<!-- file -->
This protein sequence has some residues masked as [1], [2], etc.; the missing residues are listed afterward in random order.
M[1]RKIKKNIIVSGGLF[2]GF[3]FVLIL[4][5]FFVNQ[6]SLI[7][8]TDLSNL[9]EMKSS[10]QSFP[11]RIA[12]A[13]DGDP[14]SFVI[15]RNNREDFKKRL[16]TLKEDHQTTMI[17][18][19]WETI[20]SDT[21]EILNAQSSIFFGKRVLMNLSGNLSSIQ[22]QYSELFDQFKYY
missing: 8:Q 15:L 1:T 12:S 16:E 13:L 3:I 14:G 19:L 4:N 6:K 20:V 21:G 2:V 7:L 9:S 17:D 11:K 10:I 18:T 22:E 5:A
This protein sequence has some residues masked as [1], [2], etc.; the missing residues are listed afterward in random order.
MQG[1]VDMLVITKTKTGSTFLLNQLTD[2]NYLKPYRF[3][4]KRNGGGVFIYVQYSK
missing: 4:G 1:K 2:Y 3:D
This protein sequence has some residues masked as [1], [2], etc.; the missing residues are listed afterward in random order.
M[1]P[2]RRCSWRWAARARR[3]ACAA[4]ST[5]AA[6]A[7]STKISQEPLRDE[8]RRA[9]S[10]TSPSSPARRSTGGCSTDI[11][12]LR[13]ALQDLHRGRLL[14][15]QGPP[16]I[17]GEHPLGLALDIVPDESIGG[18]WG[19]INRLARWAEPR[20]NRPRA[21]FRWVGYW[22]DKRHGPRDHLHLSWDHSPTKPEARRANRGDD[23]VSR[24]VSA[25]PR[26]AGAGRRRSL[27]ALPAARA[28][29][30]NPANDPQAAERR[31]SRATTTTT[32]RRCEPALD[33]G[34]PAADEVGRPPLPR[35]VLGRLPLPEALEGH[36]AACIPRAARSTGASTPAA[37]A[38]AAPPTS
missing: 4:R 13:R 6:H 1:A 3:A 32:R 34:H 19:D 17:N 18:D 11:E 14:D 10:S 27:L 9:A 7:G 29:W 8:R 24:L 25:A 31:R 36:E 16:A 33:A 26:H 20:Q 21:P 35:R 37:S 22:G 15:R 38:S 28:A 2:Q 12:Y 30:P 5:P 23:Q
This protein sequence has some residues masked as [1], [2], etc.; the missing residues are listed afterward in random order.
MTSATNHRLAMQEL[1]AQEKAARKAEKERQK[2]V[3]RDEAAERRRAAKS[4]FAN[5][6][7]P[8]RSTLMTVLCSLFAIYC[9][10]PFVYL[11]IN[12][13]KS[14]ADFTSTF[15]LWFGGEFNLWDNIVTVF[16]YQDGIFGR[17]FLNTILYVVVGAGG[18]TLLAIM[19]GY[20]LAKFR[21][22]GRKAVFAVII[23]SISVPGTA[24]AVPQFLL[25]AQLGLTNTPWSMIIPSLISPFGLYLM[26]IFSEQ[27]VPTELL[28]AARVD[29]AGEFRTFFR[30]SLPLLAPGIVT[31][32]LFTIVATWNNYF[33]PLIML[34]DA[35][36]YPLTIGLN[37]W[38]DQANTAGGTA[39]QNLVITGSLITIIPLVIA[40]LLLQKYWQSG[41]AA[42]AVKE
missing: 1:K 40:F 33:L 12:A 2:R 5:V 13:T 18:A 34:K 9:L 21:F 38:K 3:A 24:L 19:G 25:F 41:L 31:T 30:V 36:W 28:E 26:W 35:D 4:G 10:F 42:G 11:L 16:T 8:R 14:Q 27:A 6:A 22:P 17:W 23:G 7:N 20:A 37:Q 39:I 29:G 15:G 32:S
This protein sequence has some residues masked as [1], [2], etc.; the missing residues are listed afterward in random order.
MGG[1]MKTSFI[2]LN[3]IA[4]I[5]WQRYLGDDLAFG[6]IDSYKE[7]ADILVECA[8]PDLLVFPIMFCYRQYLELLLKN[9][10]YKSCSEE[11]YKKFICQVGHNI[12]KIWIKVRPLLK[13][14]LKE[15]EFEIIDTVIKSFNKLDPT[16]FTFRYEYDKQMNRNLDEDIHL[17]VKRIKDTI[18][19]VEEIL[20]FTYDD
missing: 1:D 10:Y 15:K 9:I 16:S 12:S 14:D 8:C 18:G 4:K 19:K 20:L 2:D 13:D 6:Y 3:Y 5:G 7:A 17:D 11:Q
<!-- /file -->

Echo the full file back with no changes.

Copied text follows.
This protein sequence has some residues masked as [1], [2], etc.; the missing residues are listed afterward in random order.
M[1]RKIKKNIIVSGGLF[2]GF[3]FVLIL[4][5]FFVNQ[6]SLI[7][8]TDLSNL[9]EMKSS[10]QSFP[11]RIA[12]A[13]DGDP[14]SFVI[15]RNNREDFKKRL[16]TLKEDHQTTMI[17][18][19]WETI[20]SDT[21]EILNAQSSIFFGKRVLMNLSGNLSSIQ[22]QYSELFDQFKYY
missing: 8:Q 15:L 1:T 12:S 16:E 13:L 3:I 14:G 19:L 4:N 6:K 20:V 21:G 2:V 7:L 9:S 17:D 11:K 10:I 18:T 22:E 5:A
This protein sequence has some residues masked as [1], [2], etc.; the missing residues are listed afterward in random order.
MQG[1]VDMLVITKTKTGSTFLLNQLTD[2]NYLKPYRF[3][4]KRNGGGVFIYVQYSK
missing: 4:G 1:K 2:Y 3:D
This protein sequence has some residues masked as [1], [2], etc.; the missing residues are listed afterward in random order.
M[1]P[2]RRCSWRWAARARR[3]ACAA[4]ST[5]AA[6]A[7]STKISQEPLRDE[8]RRA[9]S[10]TSPSSPARRSTGGCSTDI[11][12]LR[13]ALQDLHRGRLL[14][15]QGPP[16]I[17]GEHPLGLALDIVPDESIGG[18]WG[19]INRLARWAEPR[20]NRPRA[21]FRWVGYW[22]DKRHGPRDHLHLSWDHSPTKPEARRANRGDD[23]VSR[24]VSA[25]PR[26]AGAGRRRSL[27]ALPAARA[28][29][30]NPANDPQAAERR[31]SRATTTTT[32]RRCEPALD[33]G[34]PAADEVGRPPLPR[35]VLGRLPLPEALEGH[36]AACIPRAARSTGASTPAA[37]A[38]AAPPTS
missing: 4:R 13:R 6:H 1:A 3:A 32:R 34:H 19:D 17:N 18:D 11:E 14:D 10:S 27:L 9:A 7:G 29:W 8:R 24:L 25:A 31:R 36:E 16:A 33:A 26:H 20:Q 21:P 35:R 37:S 22:G 15:R 38:S 28:A 2:Q 12:Y 30:P 5:P 23:Q
This protein sequence has some residues masked as [1], [2], etc.; the missing residues are listed afterward in random order.
MTSATNHRLAMQEL[1]AQEKAARKAEKERQK[2]V[3]RDEAAERRRAAKS[4]FAN[5][6][7]P[8]RSTLMTVLCSLFAIYC[9][10]PFVYL[11]IN[12][13]KS[14]ADFTSTF[15]LWFGGEFNLWDNIVTVF[16]YQDGIFGR[17]FLNTILYVVVGAGG[18]TLLAIM[19]GY[20]LAKFR[21][22]GRKAVFAVII[23]SISVPGTA[24]AVPQFLL[25]AQLGLTNTPWSMIIPSLISPFGLYLM[26]IFSEQ[27]VPTELL[28]AARVD[29]AGEFRTFFR[30]SLPLLAPGIVT[31][32]LFTIVATWNNYF[33]PLIML[34]DA[35][36]YPLTIGLN[37]W[38]DQANTAGGTA[39]QNLVITGSLITIIPLVIA[40]LLLQKYWQSG[41]AA[42]AVKE
missing: 1:K 40:F 33:L 12:A 2:R 5:V 13:T 18:A 34:K 9:L 21:F 38:K 3:A 24:L 19:G 25:F 41:L 31:T 30:V 36:W 28:E 26:W 35:D 4:G 10:F 42:G 11:L 16:T 8:R 14:Q 27:A 6:A 22:P 17:W 23:G 7:N 20:A 37:Q 39:I 29:G 15:G 32:S
This protein sequence has some residues masked as [1], [2], etc.; the missing residues are listed afterward in random order.
MGG[1]MKTSFI[2]LN[3]IA[4]I[5]WQRYLGDDLAFG[6]IDSYKE[7]ADILVECA[8]PDLLVFPIMFCYRQYLELLLKN[9][10]YKSCSEE[11]YKKFICQVGHNI[12]KIWIKVRPLLK[13][14]LKE[15]EFEIIDTVIKSFNKLDPT[16]FTFRYEYDKQMNRNLDEDIHL[17]VKRIKDTI[18][19]VEEIL[20]FTYDD
missing: 1:D 10:Y 15:K 9:I 16:S 12:S 14:D 8:C 18:G 4:K 19:K 20:L 2:D 13:D 6:Y 3:Y 5:G 7:A 17:D 11:Q